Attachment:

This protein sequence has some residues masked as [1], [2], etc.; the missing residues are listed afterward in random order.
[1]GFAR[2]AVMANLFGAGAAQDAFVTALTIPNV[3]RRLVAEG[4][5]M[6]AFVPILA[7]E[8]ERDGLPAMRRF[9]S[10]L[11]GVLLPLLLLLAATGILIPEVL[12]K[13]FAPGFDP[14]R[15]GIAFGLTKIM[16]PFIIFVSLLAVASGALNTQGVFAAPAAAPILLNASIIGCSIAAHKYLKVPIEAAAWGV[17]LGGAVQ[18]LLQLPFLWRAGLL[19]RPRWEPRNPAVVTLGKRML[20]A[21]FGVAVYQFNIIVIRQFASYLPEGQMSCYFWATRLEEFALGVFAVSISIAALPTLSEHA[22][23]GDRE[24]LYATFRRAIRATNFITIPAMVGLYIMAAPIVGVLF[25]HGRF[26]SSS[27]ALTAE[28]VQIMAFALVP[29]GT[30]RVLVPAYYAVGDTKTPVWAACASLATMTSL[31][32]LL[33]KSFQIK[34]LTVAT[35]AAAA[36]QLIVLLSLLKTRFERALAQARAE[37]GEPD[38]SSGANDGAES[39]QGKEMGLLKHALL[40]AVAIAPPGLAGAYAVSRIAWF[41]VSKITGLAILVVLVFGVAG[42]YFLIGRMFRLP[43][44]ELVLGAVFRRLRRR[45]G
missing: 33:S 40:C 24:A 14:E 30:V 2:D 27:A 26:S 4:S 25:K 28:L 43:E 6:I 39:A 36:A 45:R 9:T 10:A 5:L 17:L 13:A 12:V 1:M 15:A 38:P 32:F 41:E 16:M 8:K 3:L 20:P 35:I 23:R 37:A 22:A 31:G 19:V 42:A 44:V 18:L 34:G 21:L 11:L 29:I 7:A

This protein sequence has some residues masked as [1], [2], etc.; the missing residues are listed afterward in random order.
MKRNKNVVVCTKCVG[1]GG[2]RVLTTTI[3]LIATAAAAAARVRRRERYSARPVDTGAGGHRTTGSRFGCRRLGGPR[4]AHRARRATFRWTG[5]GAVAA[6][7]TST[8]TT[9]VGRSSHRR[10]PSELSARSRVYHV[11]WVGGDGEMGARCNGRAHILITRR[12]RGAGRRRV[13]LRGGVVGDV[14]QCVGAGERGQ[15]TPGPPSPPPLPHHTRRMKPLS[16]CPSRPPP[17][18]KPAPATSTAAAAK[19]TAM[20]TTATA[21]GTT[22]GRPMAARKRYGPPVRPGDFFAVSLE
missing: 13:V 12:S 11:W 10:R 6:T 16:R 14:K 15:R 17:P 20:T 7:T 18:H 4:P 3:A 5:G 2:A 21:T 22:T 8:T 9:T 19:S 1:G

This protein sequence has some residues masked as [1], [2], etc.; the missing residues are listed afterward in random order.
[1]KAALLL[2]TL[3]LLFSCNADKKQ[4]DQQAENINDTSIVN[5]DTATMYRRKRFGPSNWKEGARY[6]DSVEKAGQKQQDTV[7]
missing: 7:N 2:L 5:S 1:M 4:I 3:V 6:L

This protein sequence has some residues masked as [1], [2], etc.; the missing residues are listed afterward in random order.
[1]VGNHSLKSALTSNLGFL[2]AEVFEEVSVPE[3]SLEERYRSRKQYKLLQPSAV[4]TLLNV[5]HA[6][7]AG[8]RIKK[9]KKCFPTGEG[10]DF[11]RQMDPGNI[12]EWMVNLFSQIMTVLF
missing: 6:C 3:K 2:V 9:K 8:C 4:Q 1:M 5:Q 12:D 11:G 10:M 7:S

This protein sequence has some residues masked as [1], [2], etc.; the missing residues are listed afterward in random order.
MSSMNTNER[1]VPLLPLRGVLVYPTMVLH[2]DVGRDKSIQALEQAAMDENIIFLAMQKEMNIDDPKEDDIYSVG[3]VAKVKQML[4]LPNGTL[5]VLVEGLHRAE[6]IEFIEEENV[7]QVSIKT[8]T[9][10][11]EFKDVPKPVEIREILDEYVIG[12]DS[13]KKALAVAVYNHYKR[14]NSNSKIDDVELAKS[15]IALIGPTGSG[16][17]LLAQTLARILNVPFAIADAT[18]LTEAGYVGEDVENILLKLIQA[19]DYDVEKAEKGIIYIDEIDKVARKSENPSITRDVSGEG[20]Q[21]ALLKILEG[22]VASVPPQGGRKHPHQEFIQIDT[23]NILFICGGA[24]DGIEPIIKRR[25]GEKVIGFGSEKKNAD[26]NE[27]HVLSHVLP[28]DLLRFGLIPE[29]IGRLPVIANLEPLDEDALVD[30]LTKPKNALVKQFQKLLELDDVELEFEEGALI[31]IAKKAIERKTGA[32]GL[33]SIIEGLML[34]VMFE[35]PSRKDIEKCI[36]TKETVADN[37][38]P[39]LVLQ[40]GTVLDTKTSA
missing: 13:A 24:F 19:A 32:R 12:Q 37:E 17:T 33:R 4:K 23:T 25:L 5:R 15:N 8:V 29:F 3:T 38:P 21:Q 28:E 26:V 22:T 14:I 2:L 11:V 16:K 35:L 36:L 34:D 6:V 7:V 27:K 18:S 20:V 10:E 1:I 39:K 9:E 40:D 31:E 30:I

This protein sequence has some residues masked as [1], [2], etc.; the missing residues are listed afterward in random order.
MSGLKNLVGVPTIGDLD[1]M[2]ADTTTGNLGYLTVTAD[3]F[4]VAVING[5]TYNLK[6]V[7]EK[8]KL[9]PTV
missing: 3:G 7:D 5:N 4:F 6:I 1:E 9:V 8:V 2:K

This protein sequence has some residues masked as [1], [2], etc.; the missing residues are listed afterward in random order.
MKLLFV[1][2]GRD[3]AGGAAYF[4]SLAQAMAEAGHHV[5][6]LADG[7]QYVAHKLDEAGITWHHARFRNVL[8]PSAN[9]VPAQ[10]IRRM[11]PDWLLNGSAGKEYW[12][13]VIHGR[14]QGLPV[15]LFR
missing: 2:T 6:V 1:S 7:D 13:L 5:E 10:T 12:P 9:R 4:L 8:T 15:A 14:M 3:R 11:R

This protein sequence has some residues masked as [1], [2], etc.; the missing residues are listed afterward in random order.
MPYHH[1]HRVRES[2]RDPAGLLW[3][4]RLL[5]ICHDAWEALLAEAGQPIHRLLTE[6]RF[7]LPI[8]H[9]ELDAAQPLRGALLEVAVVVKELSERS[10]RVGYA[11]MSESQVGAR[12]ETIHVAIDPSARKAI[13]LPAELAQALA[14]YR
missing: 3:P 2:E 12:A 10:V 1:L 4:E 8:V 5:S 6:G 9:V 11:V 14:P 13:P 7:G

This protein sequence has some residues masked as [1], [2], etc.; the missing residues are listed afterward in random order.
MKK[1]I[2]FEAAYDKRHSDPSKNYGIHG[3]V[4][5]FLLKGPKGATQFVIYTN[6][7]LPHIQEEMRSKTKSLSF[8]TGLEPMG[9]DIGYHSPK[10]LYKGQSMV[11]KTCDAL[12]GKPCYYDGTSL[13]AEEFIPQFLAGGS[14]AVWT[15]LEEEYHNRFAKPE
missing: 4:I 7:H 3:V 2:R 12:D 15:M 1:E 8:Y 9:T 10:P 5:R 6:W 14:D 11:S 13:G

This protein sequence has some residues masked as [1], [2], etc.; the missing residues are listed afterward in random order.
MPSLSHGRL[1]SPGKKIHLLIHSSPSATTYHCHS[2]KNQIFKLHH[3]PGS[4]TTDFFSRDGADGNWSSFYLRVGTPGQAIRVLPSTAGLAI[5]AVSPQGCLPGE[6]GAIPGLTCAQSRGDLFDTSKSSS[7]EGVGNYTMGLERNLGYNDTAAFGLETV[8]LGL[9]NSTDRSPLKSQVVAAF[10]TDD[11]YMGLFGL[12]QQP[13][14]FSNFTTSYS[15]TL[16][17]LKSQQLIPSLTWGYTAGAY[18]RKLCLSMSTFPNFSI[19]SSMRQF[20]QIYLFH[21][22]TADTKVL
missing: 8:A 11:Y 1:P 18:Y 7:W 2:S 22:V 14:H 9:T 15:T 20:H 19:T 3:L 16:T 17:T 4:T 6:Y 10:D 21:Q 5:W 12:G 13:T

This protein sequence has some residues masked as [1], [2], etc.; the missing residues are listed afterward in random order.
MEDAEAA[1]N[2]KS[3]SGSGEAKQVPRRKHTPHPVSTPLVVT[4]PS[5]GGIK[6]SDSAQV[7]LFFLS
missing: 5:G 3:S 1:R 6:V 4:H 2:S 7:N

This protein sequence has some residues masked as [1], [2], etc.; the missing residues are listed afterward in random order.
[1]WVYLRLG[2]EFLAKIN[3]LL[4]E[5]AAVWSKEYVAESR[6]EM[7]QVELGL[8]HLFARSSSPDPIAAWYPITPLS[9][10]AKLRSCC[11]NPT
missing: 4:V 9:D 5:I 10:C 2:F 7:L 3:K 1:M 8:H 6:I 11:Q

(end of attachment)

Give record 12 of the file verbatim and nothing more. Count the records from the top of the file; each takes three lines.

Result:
This protein sequence has some residues masked as [1], [2], etc.; the missing residues are listed afterward in random order.
[1]WVYLRLG[2]EFLAKIN[3]LL[4]E[5]AAVWSKEYVAESR[6]EM[7]QVELGL[8]HLFARSSSPDPIAAWYPITPLS[9][10]AKLRSCC[11]NPT
missing: 4:V 9:D 5:I 10:C 2:F 7:L 3:K 1:M 8:H 6:I 11:Q